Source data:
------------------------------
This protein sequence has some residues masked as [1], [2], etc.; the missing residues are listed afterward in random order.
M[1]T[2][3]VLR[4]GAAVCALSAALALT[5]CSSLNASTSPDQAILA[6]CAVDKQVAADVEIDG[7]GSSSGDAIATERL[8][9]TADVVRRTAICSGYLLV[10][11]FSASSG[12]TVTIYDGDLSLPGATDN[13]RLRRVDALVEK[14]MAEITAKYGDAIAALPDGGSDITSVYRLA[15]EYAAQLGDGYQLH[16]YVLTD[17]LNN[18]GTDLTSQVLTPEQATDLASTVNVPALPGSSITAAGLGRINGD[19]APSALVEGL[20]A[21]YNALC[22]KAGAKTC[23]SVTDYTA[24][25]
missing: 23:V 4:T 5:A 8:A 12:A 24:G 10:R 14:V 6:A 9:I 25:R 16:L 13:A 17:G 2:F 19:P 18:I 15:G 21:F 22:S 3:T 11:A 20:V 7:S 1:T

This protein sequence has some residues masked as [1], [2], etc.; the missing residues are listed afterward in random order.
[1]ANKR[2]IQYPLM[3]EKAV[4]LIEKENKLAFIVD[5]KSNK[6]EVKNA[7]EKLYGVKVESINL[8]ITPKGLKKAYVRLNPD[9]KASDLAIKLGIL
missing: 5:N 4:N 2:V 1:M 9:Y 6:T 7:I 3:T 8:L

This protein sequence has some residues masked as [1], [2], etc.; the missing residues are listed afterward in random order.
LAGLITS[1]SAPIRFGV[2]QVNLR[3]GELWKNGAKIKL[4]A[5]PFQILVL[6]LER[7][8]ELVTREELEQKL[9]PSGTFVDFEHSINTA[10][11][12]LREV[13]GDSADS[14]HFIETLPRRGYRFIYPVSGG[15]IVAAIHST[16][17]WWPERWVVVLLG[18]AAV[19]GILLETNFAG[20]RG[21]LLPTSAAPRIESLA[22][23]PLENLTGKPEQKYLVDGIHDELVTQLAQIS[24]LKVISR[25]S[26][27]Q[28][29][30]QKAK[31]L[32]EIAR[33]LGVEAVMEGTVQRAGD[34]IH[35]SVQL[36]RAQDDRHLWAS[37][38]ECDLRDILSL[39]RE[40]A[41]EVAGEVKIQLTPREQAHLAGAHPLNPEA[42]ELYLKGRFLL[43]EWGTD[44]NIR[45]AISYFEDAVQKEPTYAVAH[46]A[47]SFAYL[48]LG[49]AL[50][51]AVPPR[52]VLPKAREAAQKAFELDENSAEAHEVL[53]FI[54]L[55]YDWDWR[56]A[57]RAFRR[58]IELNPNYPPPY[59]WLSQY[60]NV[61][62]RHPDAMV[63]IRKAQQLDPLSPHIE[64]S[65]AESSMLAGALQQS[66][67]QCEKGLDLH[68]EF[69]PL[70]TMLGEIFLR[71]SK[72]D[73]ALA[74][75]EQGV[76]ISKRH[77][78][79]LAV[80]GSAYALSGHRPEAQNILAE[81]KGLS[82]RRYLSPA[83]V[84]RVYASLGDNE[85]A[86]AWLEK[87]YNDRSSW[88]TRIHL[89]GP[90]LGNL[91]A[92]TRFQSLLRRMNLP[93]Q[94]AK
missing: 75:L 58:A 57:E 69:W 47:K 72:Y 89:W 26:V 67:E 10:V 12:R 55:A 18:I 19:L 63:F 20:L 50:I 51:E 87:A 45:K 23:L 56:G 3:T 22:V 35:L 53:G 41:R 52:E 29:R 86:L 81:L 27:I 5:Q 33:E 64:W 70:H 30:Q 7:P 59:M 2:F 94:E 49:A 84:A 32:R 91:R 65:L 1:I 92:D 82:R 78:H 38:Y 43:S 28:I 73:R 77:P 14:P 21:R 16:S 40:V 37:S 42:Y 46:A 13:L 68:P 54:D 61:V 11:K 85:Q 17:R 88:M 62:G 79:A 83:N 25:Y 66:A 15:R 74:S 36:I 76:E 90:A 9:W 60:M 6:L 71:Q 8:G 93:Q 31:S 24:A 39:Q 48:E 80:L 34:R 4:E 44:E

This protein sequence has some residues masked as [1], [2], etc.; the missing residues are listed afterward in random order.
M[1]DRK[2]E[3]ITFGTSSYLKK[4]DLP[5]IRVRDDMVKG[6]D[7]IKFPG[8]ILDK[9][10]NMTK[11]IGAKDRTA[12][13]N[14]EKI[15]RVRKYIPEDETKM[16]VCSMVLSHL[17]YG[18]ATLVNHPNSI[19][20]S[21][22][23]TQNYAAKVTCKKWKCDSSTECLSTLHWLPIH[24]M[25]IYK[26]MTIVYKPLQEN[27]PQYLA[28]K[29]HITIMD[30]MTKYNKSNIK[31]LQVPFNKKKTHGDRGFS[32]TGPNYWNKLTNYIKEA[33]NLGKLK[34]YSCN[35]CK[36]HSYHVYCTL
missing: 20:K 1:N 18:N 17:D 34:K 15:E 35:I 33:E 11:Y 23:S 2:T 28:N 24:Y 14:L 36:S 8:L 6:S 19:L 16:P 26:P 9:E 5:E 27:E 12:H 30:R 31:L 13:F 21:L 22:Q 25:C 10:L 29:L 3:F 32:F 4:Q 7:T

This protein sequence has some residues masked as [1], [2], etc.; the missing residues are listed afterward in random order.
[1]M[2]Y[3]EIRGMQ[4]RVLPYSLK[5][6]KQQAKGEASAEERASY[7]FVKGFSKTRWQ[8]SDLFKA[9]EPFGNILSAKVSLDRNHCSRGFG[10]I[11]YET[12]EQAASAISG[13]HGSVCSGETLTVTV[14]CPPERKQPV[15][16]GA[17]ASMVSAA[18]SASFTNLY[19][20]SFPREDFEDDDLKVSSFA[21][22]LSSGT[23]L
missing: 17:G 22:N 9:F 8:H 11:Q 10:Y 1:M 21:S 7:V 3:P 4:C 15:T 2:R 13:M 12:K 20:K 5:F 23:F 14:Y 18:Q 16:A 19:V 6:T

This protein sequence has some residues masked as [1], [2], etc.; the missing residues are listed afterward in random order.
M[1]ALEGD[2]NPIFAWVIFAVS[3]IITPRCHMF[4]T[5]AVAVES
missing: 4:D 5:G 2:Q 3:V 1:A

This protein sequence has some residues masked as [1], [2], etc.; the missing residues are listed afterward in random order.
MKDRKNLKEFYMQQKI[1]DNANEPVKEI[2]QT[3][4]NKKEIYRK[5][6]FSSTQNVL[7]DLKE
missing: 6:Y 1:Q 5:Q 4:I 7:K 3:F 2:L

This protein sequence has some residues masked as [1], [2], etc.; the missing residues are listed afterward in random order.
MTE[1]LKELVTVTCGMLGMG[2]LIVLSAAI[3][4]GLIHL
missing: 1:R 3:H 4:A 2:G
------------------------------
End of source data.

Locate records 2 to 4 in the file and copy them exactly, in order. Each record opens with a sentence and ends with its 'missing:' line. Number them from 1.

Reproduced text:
This protein sequence has some residues masked as [1], [2], etc.; the missing residues are listed afterward in random order.
[1]ANKR[2]IQYPLM[3]EKAV[4]LIEKENKLAFIVD[5]KSNK[6]EVKNA[7]EKLYGVKVESINL[8]ITPKGLKKAYVRLNPD[9]KASDLAIKLGIL
missing: 5:N 4:N 2:V 1:M 9:Y 6:T 7:I 3:T 8:L

This protein sequence has some residues masked as [1], [2], etc.; the missing residues are listed afterward in random order.
LAGLITS[1]SAPIRFGV[2]QVNLR[3]GELWKNGAKIKL[4]A[5]PFQILVL[6]LER[7][8]ELVTREELEQKL[9]PSGTFVDFEHSINTA[10][11][12]LREV[13]GDSADS[14]HFIETLPRRGYRFIYPVSGG[15]IVAAIHST[16][17]WWPERWVVVLLG[18]AAV[19]GILLETNFAG[20]RG[21]LLPTSAAPRIESLA[22][23]PLENLTGKPEQKYLVDGIHDELVTQLAQIS[24]LKVISR[25]S[26][27]Q[28][29][30]QKAK[31]L[32]EIAR[33]LGVEAVMEGTVQRAGD[34]IH[35]SVQL[36]RAQDDRHLWAS[37][38]ECDLRDILSL[39]RE[40]A[41]EVAGEVKIQLTPREQAHLAGAHPLNPEA[42]ELYLKGRFLL[43]EWGTD[44]NIR[45]AISYFEDAVQKEPTYAVAH[46]A[47]SFAYL[48]LG[49]AL[50][51]AVPPR[52]VLPKAREAAQKAFELDENSAEAHEVL[53]FI[54]L[55]YDWDWR[56]A[57]RAFRR[58]IELNPNYPPPY[59]WLSQY[60]NV[61][62]RHPDAMV[63]IRKAQQLDPLSPHIE[64]S[65]AESSMLAGALQQS[66][67]QCEKGLDLH[68]EF[69]PL[70]TMLGEIFLR[71]SK[72]D[73]ALA[74][75]EQGV[76]ISKRH[77][78][79]LAV[80]GSAYALSGHRPEAQNILAE[81]KGLS[82]RRYLSPA[83]V[84]RVYASLGDNE[85]A[86]AWLEK[87]YNDRSSW[88]TRIHL[89]GP[90]LGNL[91]A[92]TRFQSLLRRMNLP[93]Q[94]AK
missing: 75:L 58:A 57:E 69:W 47:K 72:Y 89:W 26:V 67:E 10:V 12:R 55:A 18:I 19:L 63:F 20:L 50:I 51:E 87:A 45:K 23:L 56:G 3:T 22:V 35:L 53:G 41:R 52:E 29:R 86:L 81:L 27:I 5:Q 33:E 64:W 70:H 30:Q 7:P 59:M 2:F 94:E 49:A 84:A 32:R 91:R 65:L 1:I 92:D 82:R 78:H 38:Y 43:S 28:I 73:R 77:P 14:P 21:R 16:S 40:V 37:S 42:Y 46:A 13:L 68:P 54:D 61:V 11:K 85:Q 17:R 88:M 62:G 79:A 83:N 25:Y 66:A 15:R 74:S 36:I 76:E 90:A 9:W 60:M 6:L 71:Q 8:G 93:Q 31:S 24:A 39:Q 48:E 80:L 34:R 4:E 44:E

This protein sequence has some residues masked as [1], [2], etc.; the missing residues are listed afterward in random order.
M[1]DRK[2]E[3]ITFGTSSYLKK[4]DLP[5]IRVRDDMVKG[6]D[7]IKFPG[8]ILDK[9][10]NMTK[11]IGAKDRTA[12][13]N[14]EKI[15]RVRKYIPEDETKM[16]VCSMVLSHL[17]YG[18]ATLVNHPNSI[19][20]S[21][22][23]TQNYAAKVTCKKWKCDSSTECLSTLHWLPIH[24]M[25]IYK[26]MTIVYKPLQEN[27]PQYLA[28]K[29]HITIMD[30]MTKYNKSNIK[31]LQVPFNKKKTHGDRGFS[32]TGPNYWNKLTNYIKEA[33]NLGKLK[34]YSCN[35]CK[36]HSYHVYCTL
missing: 20:K 1:N 18:N 17:D 34:K 15:E 35:I 33:E 11:Y 23:S 2:T 28:N 24:Y 14:L 36:S 8:L 6:S 19:L 16:P 26:P 9:E 5:E 27:E 12:H 30:R 31:L 13:F 21:L 22:Q 25:C 10:L 29:L 3:F 32:F 4:Q 7:T